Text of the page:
By Beth Groh
Poor dad. He just had that look…like he would rather be anywhere else but standing at the doorway of a gym filled with tweens.
He came early that night to pick up his middle-school-aged daughter from a community dance at our church. A rather impossible task from where he stood.
Call out her name? Good luck, considering he could feel as well as hear the music.
Look for her? Slim chance, since the only light was coming from exit door signs and disco-ball lights.
So he stood there, awkwardly, on the off chance his daughter looked his way. I tried to help, offering to write his daughter’s name on a slip of paper to give to the DJ for an announcement on the loudspeaker.
He looked horrified at the thought.
“Are you kidding?” he asked. “I came to pick her up, not embarrass her to death.”
Poor man…he failed to consider that, at his daughter’s age, he could just as easily embarrass her by breathing.
“I gave up on that a long time ago,” I told him. As the battle-weary mother of three, I am now largely immune from the sting of being considered an embarrassment. That was especially useful on that particular night when, serving as a chaperone, I was sporting several strands of obnoxious Mardi Gras beads and an over-sized feather mask. “My poor 6th grader son is here. And he, with all his friends, can see me dressed like this!”
I don’t think that helped. He now looked nearly as mortified to stand by me as he was watching in vain for his daughter.
Trying to help him pass the time—and discomfort—of standing there, I offered some of my brochures. I came to the dance armed with some Christian outreach booklets, many of which challenge evolution in light of God’s Word about creation. (Yes, we entertain youth--but we also try to share a biblical worldview.)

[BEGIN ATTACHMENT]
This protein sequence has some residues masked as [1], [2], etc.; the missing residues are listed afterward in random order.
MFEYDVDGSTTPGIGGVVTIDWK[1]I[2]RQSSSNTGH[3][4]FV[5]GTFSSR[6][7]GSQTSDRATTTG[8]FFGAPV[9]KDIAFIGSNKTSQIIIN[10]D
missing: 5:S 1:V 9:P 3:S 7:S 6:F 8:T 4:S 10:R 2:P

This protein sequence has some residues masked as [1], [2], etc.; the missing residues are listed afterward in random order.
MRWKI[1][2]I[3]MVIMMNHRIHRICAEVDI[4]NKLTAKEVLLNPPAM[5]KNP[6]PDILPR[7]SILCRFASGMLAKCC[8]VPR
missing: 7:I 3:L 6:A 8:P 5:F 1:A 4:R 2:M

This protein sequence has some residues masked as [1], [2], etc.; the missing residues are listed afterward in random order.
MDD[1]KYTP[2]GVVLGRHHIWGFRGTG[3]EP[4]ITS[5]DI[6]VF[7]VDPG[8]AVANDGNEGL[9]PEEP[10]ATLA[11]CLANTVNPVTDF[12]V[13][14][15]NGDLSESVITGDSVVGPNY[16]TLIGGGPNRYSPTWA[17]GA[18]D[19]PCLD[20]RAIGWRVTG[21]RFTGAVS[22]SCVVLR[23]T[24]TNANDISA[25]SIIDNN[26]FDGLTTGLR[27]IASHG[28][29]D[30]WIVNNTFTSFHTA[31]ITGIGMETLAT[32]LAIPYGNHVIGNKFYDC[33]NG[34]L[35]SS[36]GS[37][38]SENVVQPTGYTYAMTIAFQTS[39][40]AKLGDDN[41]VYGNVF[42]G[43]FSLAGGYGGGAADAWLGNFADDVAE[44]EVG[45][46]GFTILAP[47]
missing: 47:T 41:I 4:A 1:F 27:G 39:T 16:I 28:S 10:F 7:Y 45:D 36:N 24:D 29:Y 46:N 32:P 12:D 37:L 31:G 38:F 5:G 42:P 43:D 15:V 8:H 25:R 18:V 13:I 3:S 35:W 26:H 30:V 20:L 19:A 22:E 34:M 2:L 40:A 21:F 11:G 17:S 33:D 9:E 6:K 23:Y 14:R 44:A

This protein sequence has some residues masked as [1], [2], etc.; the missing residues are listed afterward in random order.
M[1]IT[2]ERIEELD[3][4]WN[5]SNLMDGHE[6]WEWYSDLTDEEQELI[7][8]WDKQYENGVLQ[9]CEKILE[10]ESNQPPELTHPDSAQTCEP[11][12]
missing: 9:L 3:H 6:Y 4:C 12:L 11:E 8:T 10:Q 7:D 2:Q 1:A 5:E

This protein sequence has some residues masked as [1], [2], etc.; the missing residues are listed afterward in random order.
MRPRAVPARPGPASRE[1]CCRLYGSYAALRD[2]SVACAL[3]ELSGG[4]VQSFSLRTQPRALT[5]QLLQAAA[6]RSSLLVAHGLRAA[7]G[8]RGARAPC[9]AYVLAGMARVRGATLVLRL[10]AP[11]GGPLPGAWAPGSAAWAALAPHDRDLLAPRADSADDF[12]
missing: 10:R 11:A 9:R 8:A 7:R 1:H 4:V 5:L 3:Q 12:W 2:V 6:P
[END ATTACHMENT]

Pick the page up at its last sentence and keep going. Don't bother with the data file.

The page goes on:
“Why don’t you consider coming to hear our speaker from Answers in Genesis next month?” I asked, as I explained how a PhD scientist will be presenting science in a biblical context.
I handed him the flyer…but he stepped back and shook his head.
“Well, that might be interesting, but I don’t think that will go over so well at home with her mother,” he said, as his daughter stepped forward and a look of relief washed over his face. “We’ll pass.” And off they went.
Dad missed an opportunity. A chance to let his own beliefs get challenged. A chance to discuss issues of eternal consequences. A chance to expose his daughter to a different viewpoint about God, science and the world around her.
All for fear of conflict and, perhaps, a twinge of embarrassment. As parents, we want to avoid conflict when possible. We want to shield our children from discomfort around their friends.
But we must be careful not to do so at the expense of our true calling as parents. It’s not about parenting for today, but parenting for eternity.
We must actively seek—and not shy away from—opportunities to instill a biblical worldview in the hearts and minds of our children.
We must be as bold as the Apostle Paul as he proclaimed in the first chapter of Romans (verse 16): “I am not ashamed of the Gospel, because it is the power of God for the salvation of everyone who believes…”
Have I missed those same opportunities as that dad in the gym? You bet. The sad truth is that, like him, I probably didn’t even know it.
So let us, as Christian parents, (1) pray for the discernment to recognize and seize those chances to share a biblical worldview with our children and (2) pray for Paul’s boldness to profess our faith without shame…even if that means wearing gaudy feather masks around our tweens!